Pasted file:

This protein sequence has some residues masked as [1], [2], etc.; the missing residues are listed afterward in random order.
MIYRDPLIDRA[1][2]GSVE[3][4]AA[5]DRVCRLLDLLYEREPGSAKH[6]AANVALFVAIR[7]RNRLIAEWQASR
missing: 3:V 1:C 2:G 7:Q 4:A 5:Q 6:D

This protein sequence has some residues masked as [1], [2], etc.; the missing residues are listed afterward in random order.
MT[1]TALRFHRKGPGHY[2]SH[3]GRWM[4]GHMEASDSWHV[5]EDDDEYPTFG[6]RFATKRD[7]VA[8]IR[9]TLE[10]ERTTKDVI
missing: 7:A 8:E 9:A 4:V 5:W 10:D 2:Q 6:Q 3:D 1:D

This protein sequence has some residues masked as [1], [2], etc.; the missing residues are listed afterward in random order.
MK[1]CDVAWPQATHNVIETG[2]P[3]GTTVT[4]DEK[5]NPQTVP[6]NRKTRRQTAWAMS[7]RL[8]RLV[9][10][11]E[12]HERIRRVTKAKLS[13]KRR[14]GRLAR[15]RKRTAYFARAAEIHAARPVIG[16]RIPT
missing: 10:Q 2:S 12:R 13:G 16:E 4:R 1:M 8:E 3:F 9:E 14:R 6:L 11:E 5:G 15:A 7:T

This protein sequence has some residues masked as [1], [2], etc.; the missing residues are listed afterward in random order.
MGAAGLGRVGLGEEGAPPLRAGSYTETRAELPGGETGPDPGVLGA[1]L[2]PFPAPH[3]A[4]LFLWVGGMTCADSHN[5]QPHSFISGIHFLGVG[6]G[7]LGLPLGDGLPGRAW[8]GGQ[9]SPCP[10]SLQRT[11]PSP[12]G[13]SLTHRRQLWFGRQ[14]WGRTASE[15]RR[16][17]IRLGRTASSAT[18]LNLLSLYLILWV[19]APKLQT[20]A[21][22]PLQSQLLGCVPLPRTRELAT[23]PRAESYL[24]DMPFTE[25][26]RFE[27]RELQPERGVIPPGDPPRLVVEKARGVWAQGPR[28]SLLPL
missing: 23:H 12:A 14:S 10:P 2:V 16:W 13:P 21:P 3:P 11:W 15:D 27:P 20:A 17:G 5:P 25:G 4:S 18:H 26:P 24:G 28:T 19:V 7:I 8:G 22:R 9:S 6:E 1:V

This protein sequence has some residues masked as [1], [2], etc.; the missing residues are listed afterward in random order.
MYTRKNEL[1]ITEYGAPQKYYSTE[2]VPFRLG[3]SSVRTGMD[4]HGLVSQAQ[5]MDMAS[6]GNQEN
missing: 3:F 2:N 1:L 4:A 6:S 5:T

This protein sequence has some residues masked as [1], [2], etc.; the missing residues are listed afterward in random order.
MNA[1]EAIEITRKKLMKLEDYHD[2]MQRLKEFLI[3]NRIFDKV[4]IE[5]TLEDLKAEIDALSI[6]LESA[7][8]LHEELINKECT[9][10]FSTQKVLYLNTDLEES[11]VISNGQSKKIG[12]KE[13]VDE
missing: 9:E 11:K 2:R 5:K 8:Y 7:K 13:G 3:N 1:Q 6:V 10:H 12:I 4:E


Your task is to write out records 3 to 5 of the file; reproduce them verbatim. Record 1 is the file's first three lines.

This protein sequence has some residues masked as [1], [2], etc.; the missing residues are listed afterward in random order.
MK[1]CDVAWPQATHNVIETG[2]P[3]GTTVT[4]DEK[5]NPQTVP[6]NRKTRRQTAWAMS[7]RL[8]RLV[9][10][11]E[12]HERIRRVTKAKLS[13]KRR[14]GRLAR[15]RKRTAYFARAAEIHAARPVIG[16]RIPT
missing: 10:Q 2:S 12:R 13:G 16:E 4:R 1:M 8:E 3:F 9:E 14:R 6:L 11:E 5:G 15:A 7:T

This protein sequence has some residues masked as [1], [2], etc.; the missing residues are listed afterward in random order.
MGAAGLGRVGLGEEGAPPLRAGSYTETRAELPGGETGPDPGVLGA[1]L[2]PFPAPH[3]A[4]LFLWVGGMTCADSHN[5]QPHSFISGIHFLGVG[6]G[7]LGLPLGDGLPGRAW[8]GGQ[9]SPCP[10]SLQRT[11]PSP[12]G[13]SLTHRRQLWFGRQ[14]WGRTASE[15]RR[16][17]IRLGRTASSAT[18]LNLLSLYLILWV[19]APKLQT[20]A[21][22]PLQSQLLGCVPLPRTRELAT[23]PRAESYL[24]DMPFTE[25][26]RFE[27]RELQPERGVIPPGDPPRLVVEKARGVWAQGPR[28]SLLPL
missing: 23:H 12:A 14:S 10:P 2:V 16:W 13:P 21:P 3:P 11:W 15:D 27:P 20:A 17:G 5:P 25:G 4:S 18:H 26:P 24:G 28:T 19:V 7:I 8:G 22:R 9:S 6:E 1:V

This protein sequence has some residues masked as [1], [2], etc.; the missing residues are listed afterward in random order.
MYTRKNEL[1]ITEYGAPQKYYSTE[2]VPFRLG[3]SSVRTGMD[4]HGLVSQAQ[5]MDMAS[6]GNQEN
missing: 3:F 2:N 1:L 4:A 6:S 5:T